A surreal testimony to the excesses of underground construction in London, developers have been intentionally burying still-functioning digging machines used to excavate subterranean extensions below expensive city homes – an estimated 500 to 1000 to date.
Property values coupled with height restrictions have driven ultra-rich clients underground in a search for ever-more space. Expanding beneath the surface, however, means using machines to tunnel – ones that are not always deemed worth the complexity and cost of retrieving.
As Geoff Manaugh of BLDGBLOG describes the absurdity of the situation, “London is thus becoming a machine cemetery, with upwards of £5 million worth of excavators now lying in state beneath the houses of the 1% …. [These] sacrificial JCBs have excavated the very holes they are then ritually entombed within, turning the city into a Celtic barrow for an age of heroic machinery.”
In most cases, the spaces created by these machines are luxury additions, ranging from multistory wine cellars and climbing walls to pool halls and bowling alleys. When a machine’s cavern-creating tasks are completed, their masters give them one final suicide mission: carving out their own grave, to be filled with dirt, concrete and themselves, all becoming a permanent fixture of the site’s foundations.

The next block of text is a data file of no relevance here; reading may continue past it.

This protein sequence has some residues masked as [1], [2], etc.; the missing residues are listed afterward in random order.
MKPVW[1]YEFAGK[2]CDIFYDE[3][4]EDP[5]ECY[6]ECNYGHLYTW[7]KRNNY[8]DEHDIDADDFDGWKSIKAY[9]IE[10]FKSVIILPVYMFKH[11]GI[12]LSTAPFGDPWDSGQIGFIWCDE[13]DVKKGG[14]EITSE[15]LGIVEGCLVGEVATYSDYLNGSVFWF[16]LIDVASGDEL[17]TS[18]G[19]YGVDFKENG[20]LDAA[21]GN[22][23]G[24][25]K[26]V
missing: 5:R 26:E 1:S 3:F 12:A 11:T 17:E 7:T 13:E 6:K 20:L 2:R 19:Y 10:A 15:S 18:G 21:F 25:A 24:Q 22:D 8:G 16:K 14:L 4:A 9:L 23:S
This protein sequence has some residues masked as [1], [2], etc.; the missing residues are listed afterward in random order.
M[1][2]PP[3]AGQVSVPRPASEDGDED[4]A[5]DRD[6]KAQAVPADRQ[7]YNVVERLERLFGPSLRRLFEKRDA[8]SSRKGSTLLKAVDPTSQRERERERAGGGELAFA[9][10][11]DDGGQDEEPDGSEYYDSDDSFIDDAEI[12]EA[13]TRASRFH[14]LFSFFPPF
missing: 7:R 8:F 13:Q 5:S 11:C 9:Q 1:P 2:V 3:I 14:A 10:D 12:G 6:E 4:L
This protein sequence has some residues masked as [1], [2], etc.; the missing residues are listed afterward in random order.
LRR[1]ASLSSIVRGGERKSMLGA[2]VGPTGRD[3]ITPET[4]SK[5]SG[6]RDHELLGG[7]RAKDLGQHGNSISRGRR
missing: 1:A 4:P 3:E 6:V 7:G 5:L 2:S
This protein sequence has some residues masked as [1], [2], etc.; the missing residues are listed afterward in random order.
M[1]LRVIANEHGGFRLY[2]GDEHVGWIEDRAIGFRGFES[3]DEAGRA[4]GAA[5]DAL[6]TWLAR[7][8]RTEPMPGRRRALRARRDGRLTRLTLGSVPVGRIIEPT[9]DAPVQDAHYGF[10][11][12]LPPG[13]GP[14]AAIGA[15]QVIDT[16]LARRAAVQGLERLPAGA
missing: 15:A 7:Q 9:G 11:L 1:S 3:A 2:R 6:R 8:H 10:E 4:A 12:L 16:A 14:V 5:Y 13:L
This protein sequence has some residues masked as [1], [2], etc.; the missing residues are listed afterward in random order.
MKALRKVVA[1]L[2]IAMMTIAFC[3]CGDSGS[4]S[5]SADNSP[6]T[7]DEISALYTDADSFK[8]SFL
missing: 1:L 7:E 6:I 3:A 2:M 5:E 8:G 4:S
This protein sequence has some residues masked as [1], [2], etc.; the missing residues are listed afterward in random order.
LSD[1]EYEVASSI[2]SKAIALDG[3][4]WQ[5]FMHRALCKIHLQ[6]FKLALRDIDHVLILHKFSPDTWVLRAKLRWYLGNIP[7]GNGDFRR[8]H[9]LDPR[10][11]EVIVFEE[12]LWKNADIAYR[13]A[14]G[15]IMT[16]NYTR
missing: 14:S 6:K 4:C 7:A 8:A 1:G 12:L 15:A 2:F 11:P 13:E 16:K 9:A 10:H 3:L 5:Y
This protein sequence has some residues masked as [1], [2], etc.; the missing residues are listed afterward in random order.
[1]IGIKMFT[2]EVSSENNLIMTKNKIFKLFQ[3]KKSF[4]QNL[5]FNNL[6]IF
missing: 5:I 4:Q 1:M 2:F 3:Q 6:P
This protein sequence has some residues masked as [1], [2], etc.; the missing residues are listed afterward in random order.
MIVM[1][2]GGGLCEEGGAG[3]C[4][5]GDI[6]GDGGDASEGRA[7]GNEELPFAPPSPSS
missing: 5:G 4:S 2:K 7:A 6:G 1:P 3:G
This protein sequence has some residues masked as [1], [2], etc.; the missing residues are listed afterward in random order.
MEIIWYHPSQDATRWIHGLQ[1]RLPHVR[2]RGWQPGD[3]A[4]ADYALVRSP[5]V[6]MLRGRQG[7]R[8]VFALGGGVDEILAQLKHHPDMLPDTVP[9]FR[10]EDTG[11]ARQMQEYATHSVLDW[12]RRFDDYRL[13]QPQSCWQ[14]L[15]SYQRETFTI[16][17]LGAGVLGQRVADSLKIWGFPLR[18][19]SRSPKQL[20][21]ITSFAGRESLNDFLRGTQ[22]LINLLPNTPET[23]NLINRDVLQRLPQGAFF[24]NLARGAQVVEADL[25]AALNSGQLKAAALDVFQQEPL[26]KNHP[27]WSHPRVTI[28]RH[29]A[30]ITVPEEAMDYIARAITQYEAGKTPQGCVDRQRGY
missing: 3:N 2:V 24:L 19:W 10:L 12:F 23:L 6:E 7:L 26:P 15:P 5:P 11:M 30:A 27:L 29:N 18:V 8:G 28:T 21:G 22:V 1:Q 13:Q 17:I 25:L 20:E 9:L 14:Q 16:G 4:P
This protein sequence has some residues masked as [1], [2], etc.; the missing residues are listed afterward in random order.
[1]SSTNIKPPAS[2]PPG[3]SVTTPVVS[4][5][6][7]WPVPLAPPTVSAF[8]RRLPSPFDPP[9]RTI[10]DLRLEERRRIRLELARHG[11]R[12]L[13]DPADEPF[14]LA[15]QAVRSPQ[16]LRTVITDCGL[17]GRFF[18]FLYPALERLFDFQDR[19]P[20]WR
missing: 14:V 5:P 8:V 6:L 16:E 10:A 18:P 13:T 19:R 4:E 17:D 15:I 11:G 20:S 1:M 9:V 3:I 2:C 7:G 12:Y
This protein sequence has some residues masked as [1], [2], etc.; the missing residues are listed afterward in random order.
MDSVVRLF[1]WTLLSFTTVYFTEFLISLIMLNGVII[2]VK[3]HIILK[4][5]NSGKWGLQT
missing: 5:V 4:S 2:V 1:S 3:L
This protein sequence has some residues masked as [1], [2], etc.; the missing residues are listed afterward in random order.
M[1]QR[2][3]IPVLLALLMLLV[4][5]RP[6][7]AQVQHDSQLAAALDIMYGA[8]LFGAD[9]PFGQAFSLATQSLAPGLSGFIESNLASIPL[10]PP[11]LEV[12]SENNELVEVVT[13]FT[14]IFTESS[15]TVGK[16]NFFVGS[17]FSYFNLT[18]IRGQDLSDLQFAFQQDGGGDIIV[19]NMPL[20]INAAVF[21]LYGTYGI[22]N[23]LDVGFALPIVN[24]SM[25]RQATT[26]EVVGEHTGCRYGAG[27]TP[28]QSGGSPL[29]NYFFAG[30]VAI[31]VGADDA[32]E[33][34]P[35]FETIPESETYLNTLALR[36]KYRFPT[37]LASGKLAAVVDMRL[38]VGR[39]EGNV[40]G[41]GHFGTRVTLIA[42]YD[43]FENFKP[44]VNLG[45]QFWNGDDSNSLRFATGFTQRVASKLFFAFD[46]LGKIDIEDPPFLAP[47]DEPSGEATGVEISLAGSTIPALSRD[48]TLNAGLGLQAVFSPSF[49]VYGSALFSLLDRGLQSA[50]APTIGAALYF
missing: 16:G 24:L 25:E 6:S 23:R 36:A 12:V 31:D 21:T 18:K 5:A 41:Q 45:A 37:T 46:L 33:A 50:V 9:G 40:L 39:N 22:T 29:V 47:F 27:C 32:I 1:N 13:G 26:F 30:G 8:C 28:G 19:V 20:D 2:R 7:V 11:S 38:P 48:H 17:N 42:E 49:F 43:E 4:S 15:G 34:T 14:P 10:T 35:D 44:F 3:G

How does this strange set of circumstances come about? As Ed Smith of the New Statesment reports, “The difficulty is in getting the digger out again. To construct a no-expense-spared new basement, the digger has to go so deep into the London earth. Initially, the developers would often use a large crane to scoop up the digger, which was by now nestled almost out of sight at the bottom of a deep hole.”
It was only a matter of time before the analysts took over: “Then they began to calculate the cost-benefit equation of this procedure. First, a crane would have to be hired; second, the entire street would need to be closed for a day while the crane was manoeuvred into place. Both of these stages were very expensive, not to mention unpopular among the distinguished local residents.”
In the end, economics won out and developers concluded that rescuing a piece of a machinery worth thousands from a pit under a house worth millions was just not important. This practice has gone on long enough for a new problem to arise: diggers encountering their concrete-encased cousins on subsequent excavations. And as if that were not odd enough, imagine the reactions of future archaeologists, wondering at the strange burial practices of London urbanites in centuries yet to come. (Images via London Basement).